Date of Conferral







Cheryl Keen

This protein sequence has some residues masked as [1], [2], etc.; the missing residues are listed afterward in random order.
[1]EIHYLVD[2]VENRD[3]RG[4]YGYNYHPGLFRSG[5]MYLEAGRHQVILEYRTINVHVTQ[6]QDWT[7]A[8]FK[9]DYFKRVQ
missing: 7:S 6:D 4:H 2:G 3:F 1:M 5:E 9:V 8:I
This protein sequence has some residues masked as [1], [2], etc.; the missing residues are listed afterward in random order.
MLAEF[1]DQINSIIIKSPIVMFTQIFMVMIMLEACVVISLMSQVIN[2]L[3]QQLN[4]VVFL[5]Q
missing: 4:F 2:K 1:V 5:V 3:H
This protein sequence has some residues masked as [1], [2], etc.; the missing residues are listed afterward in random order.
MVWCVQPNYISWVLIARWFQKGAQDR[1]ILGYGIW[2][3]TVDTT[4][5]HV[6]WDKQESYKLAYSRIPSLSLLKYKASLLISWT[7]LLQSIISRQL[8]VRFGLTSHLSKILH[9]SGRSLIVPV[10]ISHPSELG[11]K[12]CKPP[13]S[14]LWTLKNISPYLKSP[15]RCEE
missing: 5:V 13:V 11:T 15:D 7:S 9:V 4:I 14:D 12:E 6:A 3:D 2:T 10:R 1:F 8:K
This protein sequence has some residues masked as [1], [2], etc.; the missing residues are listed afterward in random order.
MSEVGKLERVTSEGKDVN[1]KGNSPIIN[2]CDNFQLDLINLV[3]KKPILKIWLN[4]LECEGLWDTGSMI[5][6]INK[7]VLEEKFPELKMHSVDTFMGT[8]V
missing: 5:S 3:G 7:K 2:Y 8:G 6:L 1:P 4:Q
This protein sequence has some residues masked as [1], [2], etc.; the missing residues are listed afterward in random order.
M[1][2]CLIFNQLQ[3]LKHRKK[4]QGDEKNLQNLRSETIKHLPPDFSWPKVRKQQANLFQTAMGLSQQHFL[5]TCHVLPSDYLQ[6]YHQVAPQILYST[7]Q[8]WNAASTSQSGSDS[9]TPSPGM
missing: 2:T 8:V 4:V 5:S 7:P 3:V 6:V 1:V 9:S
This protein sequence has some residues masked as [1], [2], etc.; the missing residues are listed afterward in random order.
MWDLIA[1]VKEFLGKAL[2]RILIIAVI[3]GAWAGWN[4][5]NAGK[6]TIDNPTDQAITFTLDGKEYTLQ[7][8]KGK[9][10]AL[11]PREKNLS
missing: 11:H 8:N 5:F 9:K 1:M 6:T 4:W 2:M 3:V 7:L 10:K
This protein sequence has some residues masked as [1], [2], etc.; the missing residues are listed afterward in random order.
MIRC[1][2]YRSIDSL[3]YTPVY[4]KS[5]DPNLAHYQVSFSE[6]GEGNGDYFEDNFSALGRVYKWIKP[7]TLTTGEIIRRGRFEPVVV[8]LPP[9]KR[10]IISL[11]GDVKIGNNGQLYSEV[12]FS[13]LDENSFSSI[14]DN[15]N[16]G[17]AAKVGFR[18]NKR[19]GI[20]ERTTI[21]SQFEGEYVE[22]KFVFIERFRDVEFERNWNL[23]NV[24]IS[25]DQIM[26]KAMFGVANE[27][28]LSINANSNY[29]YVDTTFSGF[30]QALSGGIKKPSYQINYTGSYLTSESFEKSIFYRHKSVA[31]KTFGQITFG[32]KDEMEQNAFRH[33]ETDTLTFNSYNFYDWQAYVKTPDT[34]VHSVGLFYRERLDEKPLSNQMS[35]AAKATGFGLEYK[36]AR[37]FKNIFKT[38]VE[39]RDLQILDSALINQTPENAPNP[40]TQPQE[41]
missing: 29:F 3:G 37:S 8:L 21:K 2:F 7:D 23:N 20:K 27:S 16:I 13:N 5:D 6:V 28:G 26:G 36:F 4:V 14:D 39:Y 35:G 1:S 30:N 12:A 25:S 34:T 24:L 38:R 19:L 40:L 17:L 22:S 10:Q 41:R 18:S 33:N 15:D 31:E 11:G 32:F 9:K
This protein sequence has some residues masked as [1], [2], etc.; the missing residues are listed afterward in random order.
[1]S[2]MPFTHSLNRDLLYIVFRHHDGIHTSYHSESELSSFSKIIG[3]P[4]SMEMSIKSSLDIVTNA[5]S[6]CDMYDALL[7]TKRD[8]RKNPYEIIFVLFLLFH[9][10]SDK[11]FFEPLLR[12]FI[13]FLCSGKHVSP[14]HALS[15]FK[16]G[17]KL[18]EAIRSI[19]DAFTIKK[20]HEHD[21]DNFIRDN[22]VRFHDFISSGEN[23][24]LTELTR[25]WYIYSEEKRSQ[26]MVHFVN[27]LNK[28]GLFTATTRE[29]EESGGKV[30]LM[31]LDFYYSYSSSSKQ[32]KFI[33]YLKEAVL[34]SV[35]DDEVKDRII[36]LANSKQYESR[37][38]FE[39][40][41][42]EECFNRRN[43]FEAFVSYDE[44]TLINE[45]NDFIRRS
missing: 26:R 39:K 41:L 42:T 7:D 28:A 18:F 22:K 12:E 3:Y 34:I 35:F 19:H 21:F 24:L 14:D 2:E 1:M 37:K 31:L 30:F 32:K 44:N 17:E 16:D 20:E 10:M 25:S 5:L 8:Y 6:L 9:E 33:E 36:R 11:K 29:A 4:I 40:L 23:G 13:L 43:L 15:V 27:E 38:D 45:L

Higher education institutions in Ghana are challenged in providing access to affordable education to accommodate all qualified students for postsecondary education. Most Ghanaian students seek skills and knowledge to prepare them for a global workforce. The study's purpose was to investigate the adaptation of the U.S. community college's 2-year model for training students in Ghana's higher education system to participate in high skilled employment in business and industry, using a conceptual framework drawn from Becker's theory of human capital. The research questions focused on what support students need to participate successfully in Ghana's higher education system, and what concerns stakeholders have regarding higher education in Ghana that might be addressed by the U.S. community college model. This qualitative study included individual and focus group interviews with 11 participants, including college students, faculty, staff, the registrar, and community business partners. Data were analyzed to find emerging codes and themes. Results showed that participants perceived a variety of challenges that limited their access to and participation in higher education including: financial issues, lack of preparation in critical thinking, inadequate academic facilities, and inequitable distribution of education subsidies. Participants expressed the need for campus-based career development programs, partnerships with community business organizations, and employable skills and work experience. Findings may contribute to positive social change by encouraging entrepreneurship education that might help create wealth to break the cycle of poverty. Higher education administrators may be encouraged to provide practical education to address the problem of youth unemployment.